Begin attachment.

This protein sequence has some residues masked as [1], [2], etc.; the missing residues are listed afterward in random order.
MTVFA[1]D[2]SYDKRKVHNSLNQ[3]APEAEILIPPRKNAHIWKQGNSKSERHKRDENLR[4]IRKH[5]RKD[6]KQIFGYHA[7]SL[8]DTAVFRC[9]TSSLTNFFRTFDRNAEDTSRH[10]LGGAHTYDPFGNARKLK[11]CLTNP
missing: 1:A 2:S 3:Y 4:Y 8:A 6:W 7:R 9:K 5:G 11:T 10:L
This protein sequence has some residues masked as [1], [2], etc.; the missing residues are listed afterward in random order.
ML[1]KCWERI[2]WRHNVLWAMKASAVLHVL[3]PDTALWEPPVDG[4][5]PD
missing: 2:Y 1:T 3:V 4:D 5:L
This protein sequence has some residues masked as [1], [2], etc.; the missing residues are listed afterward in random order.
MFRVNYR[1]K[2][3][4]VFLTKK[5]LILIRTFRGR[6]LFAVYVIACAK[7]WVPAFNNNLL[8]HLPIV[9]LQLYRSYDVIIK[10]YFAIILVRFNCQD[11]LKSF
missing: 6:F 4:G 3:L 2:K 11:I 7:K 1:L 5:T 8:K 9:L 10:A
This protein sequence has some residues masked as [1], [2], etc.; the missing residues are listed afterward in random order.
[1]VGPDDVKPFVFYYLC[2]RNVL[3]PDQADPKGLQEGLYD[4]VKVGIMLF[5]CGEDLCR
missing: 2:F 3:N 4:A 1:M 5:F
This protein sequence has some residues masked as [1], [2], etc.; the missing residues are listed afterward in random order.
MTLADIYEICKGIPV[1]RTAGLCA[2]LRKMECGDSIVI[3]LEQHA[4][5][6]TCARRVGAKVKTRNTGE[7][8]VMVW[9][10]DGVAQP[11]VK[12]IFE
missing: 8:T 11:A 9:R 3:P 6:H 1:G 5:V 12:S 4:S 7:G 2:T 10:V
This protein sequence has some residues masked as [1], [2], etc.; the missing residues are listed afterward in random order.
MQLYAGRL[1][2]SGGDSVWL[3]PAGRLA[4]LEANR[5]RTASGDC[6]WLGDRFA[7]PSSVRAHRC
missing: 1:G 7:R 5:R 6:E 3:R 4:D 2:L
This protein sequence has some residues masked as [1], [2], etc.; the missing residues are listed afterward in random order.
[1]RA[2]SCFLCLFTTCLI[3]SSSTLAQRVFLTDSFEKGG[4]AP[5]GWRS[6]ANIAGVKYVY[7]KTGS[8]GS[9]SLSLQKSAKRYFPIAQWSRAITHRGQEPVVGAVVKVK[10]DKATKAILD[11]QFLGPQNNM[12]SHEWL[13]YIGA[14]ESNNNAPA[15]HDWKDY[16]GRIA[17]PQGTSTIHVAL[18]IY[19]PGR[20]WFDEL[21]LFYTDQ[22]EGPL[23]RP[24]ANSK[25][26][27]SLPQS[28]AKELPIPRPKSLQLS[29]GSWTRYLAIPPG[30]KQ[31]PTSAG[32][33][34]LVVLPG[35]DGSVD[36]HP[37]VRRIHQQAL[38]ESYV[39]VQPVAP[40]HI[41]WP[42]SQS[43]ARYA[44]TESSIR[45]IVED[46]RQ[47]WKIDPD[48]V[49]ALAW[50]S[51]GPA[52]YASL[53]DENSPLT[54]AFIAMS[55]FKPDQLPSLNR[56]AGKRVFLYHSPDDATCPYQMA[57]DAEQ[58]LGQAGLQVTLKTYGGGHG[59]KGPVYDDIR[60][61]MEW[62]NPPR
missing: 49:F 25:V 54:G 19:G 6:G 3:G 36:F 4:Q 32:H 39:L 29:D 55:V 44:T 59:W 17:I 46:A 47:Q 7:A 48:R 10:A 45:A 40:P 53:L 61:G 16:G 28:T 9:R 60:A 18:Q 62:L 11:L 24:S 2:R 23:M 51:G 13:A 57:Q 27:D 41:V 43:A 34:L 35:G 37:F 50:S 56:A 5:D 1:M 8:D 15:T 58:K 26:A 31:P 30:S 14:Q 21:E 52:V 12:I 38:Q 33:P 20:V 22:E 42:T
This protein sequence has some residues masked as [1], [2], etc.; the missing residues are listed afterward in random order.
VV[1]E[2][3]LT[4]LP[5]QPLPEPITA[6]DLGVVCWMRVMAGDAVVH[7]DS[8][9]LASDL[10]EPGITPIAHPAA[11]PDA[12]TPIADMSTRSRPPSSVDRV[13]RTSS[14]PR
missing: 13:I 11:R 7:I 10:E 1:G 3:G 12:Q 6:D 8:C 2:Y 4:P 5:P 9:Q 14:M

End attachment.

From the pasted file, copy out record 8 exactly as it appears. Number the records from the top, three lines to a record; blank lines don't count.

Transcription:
This protein sequence has some residues masked as [1], [2], etc.; the missing residues are listed afterward in random order.
VV[1]E[2][3]LT[4]LP[5]QPLPEPITA[6]DLGVVCWMRVMAGDAVVH[7]DS[8][9]LASDL[10]EPGITPIAHPAA[11]PDA[12]TPIADMSTRSRPPSSVDRV[13]RTSS[14]PR
missing: 13:I 11:R 7:I 10:E 1:G 3:G 12:Q 6:D 8:C 2:Y 4:P 5:P 9:Q 14:M